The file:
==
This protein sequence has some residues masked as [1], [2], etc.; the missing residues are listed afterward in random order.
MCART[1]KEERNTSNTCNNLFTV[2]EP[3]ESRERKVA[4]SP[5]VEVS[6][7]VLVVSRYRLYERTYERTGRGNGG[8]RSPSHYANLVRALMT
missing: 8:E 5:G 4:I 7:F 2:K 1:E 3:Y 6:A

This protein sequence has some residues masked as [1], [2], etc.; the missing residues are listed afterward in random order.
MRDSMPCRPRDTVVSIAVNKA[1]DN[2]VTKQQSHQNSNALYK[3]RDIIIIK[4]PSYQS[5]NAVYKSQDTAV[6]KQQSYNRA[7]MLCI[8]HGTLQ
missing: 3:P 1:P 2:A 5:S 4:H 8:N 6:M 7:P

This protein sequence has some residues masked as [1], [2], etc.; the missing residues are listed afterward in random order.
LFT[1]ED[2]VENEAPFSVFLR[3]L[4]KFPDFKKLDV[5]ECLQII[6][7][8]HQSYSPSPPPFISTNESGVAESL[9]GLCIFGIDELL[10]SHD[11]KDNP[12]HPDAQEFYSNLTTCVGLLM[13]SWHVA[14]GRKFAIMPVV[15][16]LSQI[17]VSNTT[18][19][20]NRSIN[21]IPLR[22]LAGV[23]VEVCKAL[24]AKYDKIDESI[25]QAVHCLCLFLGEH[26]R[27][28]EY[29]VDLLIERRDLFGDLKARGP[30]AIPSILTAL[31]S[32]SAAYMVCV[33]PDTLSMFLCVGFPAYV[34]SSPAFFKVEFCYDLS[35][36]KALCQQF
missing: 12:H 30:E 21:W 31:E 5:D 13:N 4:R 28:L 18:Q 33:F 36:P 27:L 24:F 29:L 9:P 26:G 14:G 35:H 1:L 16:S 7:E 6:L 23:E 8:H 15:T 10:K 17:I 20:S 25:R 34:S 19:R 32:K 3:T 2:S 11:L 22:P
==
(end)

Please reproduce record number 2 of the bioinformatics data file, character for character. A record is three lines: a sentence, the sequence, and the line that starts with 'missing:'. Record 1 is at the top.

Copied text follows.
This protein sequence has some residues masked as [1], [2], etc.; the missing residues are listed afterward in random order.
MRDSMPCRPRDTVVSIAVNKA[1]DN[2]VTKQQSHQNSNALYK[3]RDIIIIK[4]PSYQS[5]NAVYKSQDTAV[6]KQQSYNRA[7]MLCI[8]HGTLQ
missing: 3:P 1:P 2:A 5:S 4:H 8:N 6:M 7:P